Specialization is often hailed as one of the best things an entrepreneur can do to ensure success. ‘Choose a track, stick to it, and focus all of your energy there’ is what new owners often hear. Fred Cary, as an investor with very electric experiences, has an entirely different vision. He has built businesses in entertainment, food, electronics, finance, internet, and founded his latest, ideapros, with a mission to help sprout new entrepreneurs all over the world. In the process, Cary has helped educate, motivate, and transform countless people’s mindsets for the better.
All Industries Have One Thing in Common
Regardless of the industry, it all comes down to mindset for any entrepreneur, Cary believes. “You can be the best musician, the best hospitality manager, and the best investor. Even though these three areas are vastly different, it all comes down to you, and specifically your mindset, motivation, and execution,” he said. He makes a point that any successful business owner needs to maintain their mindset constantly. “It’s not enough to have an indomitable spirit and a great mindset when you start out. You need to carry that through with you. Whether you’re brand new on Wall Street, for example, or a top broker, you need to have that spark alive at all times. Training and personal development are great, but ultimately, it comes down to your mindset,” Cary says.
Another critical aspect of personal and professional growth is seeing the patterns of accumulated skills across the board. “People may think that if you worked as a customer service rep, a hotel concierge, and a sales rep, you’ve technically been in different industries, and you have. However, all of the skills that you build up are transferable. Because think about it; all of these jobs teach you how to talk to people and how to resolve issues, and that’s invaluable. This skill will come in handy in any industry, whether you’re an owner, manager, COO, or whatever other position you may be charged with,” says Cary. Cary himself is a shining example of that philosophy, as he has built up an extremely diverse set of skills. He has led companies to success after success and built diverse teams, often reinventing the industry he finds himself in.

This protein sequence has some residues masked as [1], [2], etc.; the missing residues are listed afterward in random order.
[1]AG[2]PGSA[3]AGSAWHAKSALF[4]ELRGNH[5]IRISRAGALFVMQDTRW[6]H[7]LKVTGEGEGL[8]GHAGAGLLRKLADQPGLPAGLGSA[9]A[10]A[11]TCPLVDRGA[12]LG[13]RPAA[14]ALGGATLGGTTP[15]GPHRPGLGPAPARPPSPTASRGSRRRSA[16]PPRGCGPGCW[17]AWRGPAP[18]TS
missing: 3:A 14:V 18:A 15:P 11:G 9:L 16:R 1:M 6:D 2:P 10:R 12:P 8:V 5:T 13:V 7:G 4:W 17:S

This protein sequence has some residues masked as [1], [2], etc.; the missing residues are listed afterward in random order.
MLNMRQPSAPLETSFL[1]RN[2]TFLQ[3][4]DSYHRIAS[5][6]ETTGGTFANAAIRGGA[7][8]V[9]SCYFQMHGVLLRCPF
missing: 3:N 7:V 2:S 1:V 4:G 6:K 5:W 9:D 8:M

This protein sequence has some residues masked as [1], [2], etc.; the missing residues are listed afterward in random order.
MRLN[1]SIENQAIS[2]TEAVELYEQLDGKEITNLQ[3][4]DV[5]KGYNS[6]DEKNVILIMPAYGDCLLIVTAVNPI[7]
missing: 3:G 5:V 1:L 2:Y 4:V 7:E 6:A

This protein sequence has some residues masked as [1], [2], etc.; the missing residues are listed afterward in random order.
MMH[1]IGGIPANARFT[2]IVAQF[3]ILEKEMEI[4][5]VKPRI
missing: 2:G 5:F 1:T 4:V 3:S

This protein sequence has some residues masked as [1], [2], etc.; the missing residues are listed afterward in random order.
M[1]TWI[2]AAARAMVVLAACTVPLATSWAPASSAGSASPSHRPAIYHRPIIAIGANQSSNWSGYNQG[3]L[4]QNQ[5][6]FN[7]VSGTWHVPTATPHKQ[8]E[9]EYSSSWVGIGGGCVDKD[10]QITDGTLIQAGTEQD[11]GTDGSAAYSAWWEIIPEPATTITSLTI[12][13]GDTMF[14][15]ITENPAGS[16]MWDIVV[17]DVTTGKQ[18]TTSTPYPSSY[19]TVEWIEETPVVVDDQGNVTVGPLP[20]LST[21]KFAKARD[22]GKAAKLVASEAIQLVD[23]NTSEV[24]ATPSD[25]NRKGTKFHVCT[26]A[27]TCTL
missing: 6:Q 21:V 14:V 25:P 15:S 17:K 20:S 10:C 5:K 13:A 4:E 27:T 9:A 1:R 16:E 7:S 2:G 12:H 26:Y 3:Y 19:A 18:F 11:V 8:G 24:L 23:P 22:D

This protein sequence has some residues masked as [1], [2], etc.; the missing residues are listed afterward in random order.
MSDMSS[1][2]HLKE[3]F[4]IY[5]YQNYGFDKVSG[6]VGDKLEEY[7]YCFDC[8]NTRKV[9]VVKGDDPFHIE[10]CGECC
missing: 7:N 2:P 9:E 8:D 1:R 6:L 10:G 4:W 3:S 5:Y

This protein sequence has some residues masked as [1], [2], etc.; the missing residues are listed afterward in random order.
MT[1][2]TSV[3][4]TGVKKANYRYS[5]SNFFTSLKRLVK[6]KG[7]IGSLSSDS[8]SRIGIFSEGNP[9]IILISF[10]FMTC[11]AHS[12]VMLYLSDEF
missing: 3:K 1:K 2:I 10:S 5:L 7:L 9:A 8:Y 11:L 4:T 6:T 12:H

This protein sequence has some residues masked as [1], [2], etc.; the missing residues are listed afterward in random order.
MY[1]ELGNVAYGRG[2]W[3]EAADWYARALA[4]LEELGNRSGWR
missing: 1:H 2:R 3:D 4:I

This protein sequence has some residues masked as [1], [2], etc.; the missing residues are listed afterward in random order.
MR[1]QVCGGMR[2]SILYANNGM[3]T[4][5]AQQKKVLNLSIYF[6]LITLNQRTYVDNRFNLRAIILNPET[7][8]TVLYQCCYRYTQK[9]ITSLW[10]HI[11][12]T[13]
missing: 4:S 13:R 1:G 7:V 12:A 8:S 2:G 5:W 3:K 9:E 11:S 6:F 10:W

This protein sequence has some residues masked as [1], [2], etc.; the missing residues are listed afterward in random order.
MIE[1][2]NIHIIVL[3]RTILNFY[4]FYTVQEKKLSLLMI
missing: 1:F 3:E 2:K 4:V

Failing Quickly and Getting Right Back Up
Entrepreneurs need to learn to fail quickly; there’s no way around that. For Fred Cary, failures over the years have become valuable lessons. “Failing quickly is a gift in disguise. In fact, the lessons that we most remember are those that we learned the hard way,” he says. His diverse experiences have positioned him for success and given him the ability to mentor people of all societal classes and industries.
Fred is wildly popular on social media, where he shares invaluable life tips with over 200,000 people. He credits the versatility of his experiences for the ability to relate to all kinds of people. “Since I know the food business, I can relate to those trying to get a restaurant off the ground. And when it comes to investing, I can help with that, as well, because I’ve got decades of firsthand experience,” he explains.
One of Fred’s favorite tactics is to “fill the donut.” By that, he means finding the metaphorical hole in an industry and filling the gap with the service or product needed. “When you fill the ‘donut hole,’ profit will start coming very rapidly because you’re making others’ lives easier and getting rewarded for it,” he shares. At its very essence, this is what business is all about; fulfilling a need and making others’ lives easier. This is how entire industries are born and innovated, such as Amazon’s real time deliveries or virtual credit cards in banking.
Specialization Is Overrated
While specialization is still the approach many new owners take to honing their skills, Cary believes that they can benefit if they understand a little bit of everything. “You can always take a set of skills you developed in one industry and adapt it to another. The truth of the matter is that you mold your character and your talents. For example, if you work in hospitality, you learn to be extremely personable. If you work in sales, you discover your potential to influence people. If you’re an investor, you become very analytical and an expert in spotting patterns. This all gives you dimension, and that’s truly invaluable,” he shares.
Cary is dedicated to spreading his advice and knowledge across the globe through the power of social media. He wants aspiring entrepreneurs who are just graduating to know that if they are multi-talented and have various interests, they don’t need to stifle those interests to follow only one path. “I see this a lot with young people. They have so many interests that are vastly different from one another. They may be into engineering and cooking, with a knack for auto mechanics. And society tells them that they need to choose, but actually, they don’t. This is the beauty of having various interests and talents – be yourself and you will find your way,” says Cary.
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